In accordance with my instructions, I didn't eat any solid food that day; all I had was chicken broth, which is basically water, only with less flavor. Then, in the evening, I took the MoviPrep. You mix two packets of powder together in a one-liter plastic jug, then you fill it with lukewarm water. (For those unfamiliar with the metric system, a liter is about 32 gallons.) Then you have to drink the whole jug. This takes about an hour, because MoviPrep tastes - and here I am being kind - like a mixture of goat spit and urinal cleanser, with just a hint of lemon.

The instructions for MoviPrep, clearly written by somebody with a great sense of humor, state that after you drink it, 'a loose watery bowel movement may result.' This is kind of like saying that after you jump off your roof, you may experience contact with the ground. MoviPrep is a nuclear laxative. I don't want to be too graphic, here, but: Have you ever seen a space-shuttle launch? This is pretty much the MoviPrep experience, with you as the shuttle. There are times when you wish the commode had a seat belt. You spend several hours pretty much confined to the bathroom, spurting violently. You eliminate everything. And then, when you figure you must be totally empty, you have to drink another liter of MoviPrep, at which point, as far as I can tell, your bowels travel into the future and start eliminating food that you have not even eaten yet.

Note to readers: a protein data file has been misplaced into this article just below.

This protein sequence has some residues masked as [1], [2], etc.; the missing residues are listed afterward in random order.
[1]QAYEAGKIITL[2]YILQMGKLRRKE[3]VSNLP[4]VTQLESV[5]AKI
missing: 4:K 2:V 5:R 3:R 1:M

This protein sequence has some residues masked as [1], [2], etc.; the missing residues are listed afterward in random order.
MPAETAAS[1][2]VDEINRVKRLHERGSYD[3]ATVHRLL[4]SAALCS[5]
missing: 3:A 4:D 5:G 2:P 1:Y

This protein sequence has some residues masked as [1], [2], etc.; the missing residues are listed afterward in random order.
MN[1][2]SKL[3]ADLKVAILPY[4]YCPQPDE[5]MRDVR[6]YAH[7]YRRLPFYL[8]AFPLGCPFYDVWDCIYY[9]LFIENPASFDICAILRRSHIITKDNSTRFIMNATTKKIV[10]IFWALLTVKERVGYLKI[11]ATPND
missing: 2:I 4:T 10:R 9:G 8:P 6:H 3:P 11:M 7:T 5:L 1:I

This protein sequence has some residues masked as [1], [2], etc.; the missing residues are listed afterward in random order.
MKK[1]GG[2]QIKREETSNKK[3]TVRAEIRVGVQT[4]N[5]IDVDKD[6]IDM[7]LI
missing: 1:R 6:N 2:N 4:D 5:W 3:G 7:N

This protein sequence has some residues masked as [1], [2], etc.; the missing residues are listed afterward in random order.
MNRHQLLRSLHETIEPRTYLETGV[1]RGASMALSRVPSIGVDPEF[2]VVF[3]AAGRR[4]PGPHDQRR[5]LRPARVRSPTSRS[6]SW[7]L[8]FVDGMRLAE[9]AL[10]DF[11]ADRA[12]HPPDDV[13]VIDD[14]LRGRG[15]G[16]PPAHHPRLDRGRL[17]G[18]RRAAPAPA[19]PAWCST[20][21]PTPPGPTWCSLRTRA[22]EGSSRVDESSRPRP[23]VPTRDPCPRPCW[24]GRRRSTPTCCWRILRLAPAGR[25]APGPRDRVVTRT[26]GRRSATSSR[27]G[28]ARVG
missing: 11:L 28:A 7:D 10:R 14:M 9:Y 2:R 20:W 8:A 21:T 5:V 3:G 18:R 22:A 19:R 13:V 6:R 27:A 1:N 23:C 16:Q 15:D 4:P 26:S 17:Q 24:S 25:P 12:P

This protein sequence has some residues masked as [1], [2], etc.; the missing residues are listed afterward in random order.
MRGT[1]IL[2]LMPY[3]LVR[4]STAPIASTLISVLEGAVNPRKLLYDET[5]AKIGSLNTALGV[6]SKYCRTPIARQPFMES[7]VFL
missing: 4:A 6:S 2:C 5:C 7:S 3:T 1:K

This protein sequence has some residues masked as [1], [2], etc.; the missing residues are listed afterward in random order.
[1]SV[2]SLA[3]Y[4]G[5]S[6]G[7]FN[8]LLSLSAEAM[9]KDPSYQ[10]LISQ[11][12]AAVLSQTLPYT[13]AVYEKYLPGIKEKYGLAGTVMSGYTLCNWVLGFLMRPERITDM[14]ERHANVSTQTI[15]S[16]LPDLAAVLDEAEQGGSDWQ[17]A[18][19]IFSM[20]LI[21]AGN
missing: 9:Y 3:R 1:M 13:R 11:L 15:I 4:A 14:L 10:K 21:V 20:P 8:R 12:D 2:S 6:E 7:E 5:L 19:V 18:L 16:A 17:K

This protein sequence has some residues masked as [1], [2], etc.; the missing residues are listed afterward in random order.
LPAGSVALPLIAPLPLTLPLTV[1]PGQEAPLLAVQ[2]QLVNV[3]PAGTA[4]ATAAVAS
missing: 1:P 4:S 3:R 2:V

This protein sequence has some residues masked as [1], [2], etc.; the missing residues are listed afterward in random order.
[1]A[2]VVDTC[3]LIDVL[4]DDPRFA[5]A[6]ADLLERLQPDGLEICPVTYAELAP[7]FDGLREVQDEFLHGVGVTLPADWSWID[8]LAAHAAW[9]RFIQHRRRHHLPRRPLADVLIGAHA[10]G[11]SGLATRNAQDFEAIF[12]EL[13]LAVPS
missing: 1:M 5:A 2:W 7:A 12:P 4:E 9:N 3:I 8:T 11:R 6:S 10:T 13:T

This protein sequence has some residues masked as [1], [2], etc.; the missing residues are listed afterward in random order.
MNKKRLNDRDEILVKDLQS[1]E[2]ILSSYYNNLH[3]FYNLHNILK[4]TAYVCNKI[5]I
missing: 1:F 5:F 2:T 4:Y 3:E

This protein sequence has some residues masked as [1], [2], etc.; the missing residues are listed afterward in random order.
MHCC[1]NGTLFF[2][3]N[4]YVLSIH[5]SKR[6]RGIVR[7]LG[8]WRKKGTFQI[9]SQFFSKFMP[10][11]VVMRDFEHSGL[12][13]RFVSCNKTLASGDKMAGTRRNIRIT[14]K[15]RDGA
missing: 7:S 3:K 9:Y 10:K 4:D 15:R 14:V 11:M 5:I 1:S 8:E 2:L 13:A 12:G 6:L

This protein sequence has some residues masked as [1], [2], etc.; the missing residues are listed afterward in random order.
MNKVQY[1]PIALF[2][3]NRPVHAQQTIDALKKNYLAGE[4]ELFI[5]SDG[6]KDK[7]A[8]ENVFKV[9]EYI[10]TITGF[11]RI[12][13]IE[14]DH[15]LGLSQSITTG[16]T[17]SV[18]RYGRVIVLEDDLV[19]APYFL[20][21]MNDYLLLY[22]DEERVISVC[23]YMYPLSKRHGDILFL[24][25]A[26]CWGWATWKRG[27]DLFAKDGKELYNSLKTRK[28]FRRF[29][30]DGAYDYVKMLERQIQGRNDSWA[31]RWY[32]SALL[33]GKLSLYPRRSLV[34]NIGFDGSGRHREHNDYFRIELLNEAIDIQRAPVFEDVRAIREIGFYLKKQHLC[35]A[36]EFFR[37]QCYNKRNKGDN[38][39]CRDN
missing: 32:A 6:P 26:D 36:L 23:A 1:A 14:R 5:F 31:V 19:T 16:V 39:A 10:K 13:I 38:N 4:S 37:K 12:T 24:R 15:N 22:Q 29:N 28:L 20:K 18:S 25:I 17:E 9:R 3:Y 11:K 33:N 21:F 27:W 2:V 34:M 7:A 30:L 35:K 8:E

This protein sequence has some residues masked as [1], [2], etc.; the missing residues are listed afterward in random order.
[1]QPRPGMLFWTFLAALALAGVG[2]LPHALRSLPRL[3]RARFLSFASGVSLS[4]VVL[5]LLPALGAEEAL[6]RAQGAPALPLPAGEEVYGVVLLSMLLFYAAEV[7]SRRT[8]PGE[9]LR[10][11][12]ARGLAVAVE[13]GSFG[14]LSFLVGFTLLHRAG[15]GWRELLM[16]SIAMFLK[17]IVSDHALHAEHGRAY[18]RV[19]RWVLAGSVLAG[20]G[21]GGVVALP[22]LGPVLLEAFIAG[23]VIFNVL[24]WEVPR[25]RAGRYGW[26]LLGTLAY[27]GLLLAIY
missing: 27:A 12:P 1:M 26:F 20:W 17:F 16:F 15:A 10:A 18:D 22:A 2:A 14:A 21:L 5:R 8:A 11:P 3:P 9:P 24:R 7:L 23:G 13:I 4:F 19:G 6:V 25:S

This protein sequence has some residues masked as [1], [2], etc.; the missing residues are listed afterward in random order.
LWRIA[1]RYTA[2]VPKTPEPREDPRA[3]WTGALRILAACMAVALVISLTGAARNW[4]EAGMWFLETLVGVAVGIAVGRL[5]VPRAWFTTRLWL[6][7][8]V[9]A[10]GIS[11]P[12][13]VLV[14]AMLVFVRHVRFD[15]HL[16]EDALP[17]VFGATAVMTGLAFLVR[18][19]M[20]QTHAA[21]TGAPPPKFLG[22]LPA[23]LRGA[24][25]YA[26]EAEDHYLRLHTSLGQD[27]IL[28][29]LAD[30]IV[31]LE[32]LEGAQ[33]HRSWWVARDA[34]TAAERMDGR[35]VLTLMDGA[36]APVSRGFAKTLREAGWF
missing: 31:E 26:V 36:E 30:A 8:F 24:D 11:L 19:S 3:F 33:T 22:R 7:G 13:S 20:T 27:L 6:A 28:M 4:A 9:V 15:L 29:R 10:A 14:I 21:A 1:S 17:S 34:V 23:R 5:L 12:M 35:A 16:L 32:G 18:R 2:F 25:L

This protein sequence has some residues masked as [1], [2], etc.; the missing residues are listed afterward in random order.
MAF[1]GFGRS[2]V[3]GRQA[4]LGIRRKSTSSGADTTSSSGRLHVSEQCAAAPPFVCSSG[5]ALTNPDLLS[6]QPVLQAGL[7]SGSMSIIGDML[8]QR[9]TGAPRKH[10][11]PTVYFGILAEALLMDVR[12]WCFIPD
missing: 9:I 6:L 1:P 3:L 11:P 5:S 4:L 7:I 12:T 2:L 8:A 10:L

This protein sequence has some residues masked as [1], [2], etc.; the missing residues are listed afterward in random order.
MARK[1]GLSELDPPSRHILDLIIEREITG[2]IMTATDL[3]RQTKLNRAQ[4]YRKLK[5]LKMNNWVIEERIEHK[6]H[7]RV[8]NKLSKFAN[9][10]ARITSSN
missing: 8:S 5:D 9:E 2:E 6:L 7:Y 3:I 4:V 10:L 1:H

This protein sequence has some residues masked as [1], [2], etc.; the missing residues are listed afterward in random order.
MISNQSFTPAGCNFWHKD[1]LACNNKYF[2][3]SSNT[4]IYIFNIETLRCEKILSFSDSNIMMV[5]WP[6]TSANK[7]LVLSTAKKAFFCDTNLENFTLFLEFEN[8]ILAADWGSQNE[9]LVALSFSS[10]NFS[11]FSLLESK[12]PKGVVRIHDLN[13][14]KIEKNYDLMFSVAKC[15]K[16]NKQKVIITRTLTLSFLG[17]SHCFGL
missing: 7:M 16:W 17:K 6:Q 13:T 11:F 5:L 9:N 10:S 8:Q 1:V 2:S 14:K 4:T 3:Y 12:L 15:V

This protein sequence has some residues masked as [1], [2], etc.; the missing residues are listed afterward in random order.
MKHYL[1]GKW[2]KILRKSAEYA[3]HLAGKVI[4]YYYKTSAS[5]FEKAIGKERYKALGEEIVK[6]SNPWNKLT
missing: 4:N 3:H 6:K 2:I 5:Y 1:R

After an action-packed evening, I finally got to sleep. The next morning my wife drove me to the clinic. I was very nervous. Not only was I worried about the procedure, but I had been experiencing occasional return bouts of MoviPrep spurtage. I was thinking, 'What if I spurt on Andy?' How do you apologize to a friend for something like that? Flowers would not be enough.

At the clinic I had to sign many forms acknowledging that I understood and totally agreed with whatever the heck the forms said. Then they led me to a room full of other colonoscopy people, where I went inside a little curtained space and took off my clothes and put on one of those hospital garments designed by sadist perverts, the kind that, when you put it on, makes you feel even more naked than when you are actually naked.

Then a nurse named Eddie put a little needle in a vein in my left hand. Ordinarily I would have fainted, but Eddie was very good, and I was already lying down. Eddie also told me that some people put vodka in their MoviPrep. At first I was ticked off that I hadn't thought of this is, but then I pondered what would happen if you got yourself too tipsy to make it to the bathroom, so you were staggering around in full Fire Hose Mode. You would have no choice but to burn your house.